What Does ND Need To Do For A Rebound Season?

Captain of ’57 Squad Recalls How Irish
Bounced Back From Losing ’56 Campaign

What does it take for Notre Dame to rebound from one of its worst two-season stretches in school history?

The answer may lie in fundamentals.

[ND historians true to statistical accuracy will point out that the 2007 and 2008 seasons do not – as has been repeated ad infinitum by national media – constitute the worst two-year period in Irish history. The 2007-08 record of 10-15 is good for a .400 winning percentage. The 2-8 1960 season, combined with either the 1959 or 1961 campaigns, both 5-5, computes to a 7-13 record and .350 percentage.

[Similarly, the 3-9 2007 season (.250) is not the worst in school history, percentage-wise. That dubious distinction goes to 1956 and 1960, both 2-8 for a .200 winning percentage.]

The 1956 season stands alone, though, in the sense of its shocking nature.  The Irish had not had a losing season in the past 22, dating back to the 3-5-1 mark of 1933.

In ’56, coach Terry Brennan was entering his third year at the helm and coming off an 8-2 mark in 1955, when the Irish finished ninth in the final AP Top 20 balloting.  ND took a No. 3 national ranking into its opener, a night game at Southern Methodist. The Mustangs rallied for a late score and a 19-13 victory, and the pattern for the season was set.

Two weeks later, Purdue nicked ND 28-14 at Notre Dame Stadium, and the 1-2 Irish then were blasted by the top two teams in the land — #2 Michigan State (47-14) and #1 Oklahoma (40-0).  Later, the #3 Iowa Hawkeyes laid a 48-8 licking on Brennan’s boys.

The season was made historic when all-purpose quarterback Paul Hornung won the Heisman Trophy, still the only winner from a losing team to be so honored.

Ed Sullivan, starting center in 1956 who would go on to captain the ’57 Irish, said the team never lost its fire, even with mounting losses.

“In ’56, it wasn’t that we ever were down, or thought, ‘Oh no, here we go again,” said Sullivan, who has resided in South Bend for decades.  “We went into every game fully expecting to win. But one thing or another would happen, and we’d get knocked off. Hornung did a great job trying to carry the team, and overcome our weaknesses.”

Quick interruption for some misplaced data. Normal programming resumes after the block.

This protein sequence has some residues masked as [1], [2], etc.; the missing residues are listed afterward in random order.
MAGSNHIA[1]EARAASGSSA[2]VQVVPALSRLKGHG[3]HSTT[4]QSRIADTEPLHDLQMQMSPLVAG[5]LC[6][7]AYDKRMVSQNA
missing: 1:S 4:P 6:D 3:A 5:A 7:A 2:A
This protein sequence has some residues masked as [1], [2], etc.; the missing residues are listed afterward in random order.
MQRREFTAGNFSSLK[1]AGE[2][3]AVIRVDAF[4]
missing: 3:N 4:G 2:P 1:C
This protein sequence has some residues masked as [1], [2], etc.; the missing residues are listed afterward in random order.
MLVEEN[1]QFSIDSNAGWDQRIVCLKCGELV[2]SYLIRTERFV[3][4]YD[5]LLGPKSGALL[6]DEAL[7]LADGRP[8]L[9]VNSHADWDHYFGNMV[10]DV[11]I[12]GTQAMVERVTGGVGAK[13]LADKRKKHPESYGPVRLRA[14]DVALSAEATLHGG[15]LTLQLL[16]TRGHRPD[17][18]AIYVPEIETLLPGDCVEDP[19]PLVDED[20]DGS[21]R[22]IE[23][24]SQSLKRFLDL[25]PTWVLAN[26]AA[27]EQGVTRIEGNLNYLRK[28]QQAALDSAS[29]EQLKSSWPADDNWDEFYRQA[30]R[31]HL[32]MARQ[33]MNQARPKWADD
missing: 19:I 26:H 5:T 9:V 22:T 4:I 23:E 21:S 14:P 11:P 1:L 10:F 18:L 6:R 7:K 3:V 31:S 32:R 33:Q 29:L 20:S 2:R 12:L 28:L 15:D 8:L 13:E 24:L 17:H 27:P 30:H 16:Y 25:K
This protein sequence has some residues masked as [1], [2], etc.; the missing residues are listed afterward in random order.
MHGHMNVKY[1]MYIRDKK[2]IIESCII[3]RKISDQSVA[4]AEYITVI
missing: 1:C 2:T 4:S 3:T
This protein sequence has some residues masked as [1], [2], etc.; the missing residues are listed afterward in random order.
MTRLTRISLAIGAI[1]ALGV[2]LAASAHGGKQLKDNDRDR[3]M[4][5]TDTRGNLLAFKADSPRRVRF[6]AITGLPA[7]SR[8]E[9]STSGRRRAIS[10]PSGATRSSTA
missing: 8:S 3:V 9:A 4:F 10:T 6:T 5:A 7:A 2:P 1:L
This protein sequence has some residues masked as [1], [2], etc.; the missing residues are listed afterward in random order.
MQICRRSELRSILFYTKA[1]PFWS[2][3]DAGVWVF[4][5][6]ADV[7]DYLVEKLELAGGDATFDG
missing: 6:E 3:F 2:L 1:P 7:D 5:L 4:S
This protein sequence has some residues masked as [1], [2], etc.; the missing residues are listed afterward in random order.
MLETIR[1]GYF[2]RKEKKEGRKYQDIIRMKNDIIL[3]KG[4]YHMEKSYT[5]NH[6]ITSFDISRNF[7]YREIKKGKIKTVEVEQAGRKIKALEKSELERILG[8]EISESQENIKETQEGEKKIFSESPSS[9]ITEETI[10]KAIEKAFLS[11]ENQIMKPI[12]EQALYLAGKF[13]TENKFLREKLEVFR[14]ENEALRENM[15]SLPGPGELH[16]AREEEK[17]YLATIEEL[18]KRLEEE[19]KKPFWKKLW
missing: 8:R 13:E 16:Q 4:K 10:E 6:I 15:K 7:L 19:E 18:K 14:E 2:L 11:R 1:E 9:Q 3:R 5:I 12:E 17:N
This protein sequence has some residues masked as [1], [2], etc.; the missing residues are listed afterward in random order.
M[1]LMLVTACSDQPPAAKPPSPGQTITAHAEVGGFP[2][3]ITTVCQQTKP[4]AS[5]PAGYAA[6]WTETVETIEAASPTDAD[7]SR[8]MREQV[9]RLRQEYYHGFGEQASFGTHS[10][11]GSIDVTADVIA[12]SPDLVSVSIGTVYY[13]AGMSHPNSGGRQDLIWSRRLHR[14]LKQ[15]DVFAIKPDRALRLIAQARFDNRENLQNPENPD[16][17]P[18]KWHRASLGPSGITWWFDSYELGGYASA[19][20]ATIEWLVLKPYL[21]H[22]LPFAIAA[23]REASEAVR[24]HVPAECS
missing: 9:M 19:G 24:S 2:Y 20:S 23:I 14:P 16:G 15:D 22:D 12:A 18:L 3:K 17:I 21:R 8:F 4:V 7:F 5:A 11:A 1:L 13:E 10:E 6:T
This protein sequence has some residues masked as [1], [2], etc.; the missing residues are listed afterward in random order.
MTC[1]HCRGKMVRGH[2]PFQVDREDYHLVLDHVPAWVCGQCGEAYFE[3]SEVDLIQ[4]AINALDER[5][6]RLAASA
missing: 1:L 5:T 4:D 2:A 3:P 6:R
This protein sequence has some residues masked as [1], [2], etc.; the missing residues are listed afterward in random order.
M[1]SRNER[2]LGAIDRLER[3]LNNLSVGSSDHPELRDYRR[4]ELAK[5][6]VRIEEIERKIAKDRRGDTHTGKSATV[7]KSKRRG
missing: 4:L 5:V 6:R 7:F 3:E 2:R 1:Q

One factor Sullivan cited was a lack of all-out scrimmaging.

“We had a younger team (in 1956), and it was felt there wasn’t a great deal of depth,” Sullivan said.  “The coaches let up on scrimmaging, fearing for injuries. So we hit tackling dummies all week.  Only come Saturday, those ‘dummies’ hit back, and moved in different directions that we weren’t used to from practice. And once that happens, it’s hard to adjust to.”

Sound a little like the young Irish of 2007 and 2008, with limited depth especially on the offensive line?

As Sullivan notes, with all the current talk about skill positions, athleticism, schemes, some things remain the same.

“Football, then and now, is still a game of fundamentals,” he notes.  “You have to know how to block and tackle. And the only way to become proficient at that is to do it. Repetition. Day after day.”

When the Irish came back for the 1957 season – without Hornung – they had a changed attitude. Greater dedication. A certain toughness. And more physical practices.

The result was a 7-3 season and a No. 10 national ranking, along with one of the most memorable victories in ND history – the 7-0 triumph at Oklahoma on Nov. 16, 1957, which broke the Sooners’ record 47-game winning streak.

Does Sullivan see a similar rebound for the 2009 Irish?

As a former player, he’s been invited to a couple of practices, and likes what he sees.

“The physical battles are there, the No. 1 lines going up against each other, full-out contact and tackling to the ground,” he says. “Yes, you risk getting a few people nicked up along the way, but the preparation for game-day intensity is much more effective.

“Yes, it’s great to attract high-level recruits to Notre Dame, kids who know the sacrifices that need to be made to succeed at a place with high expectations, academically and athletically.

“But once here, they need to be challenged to become the best they can be. And that happens only on a day-after-day basis, going up against other talented players.

“To me, it seems like that is what’s happening now.”

Like all Irish fans, he’ll find out in just a few days.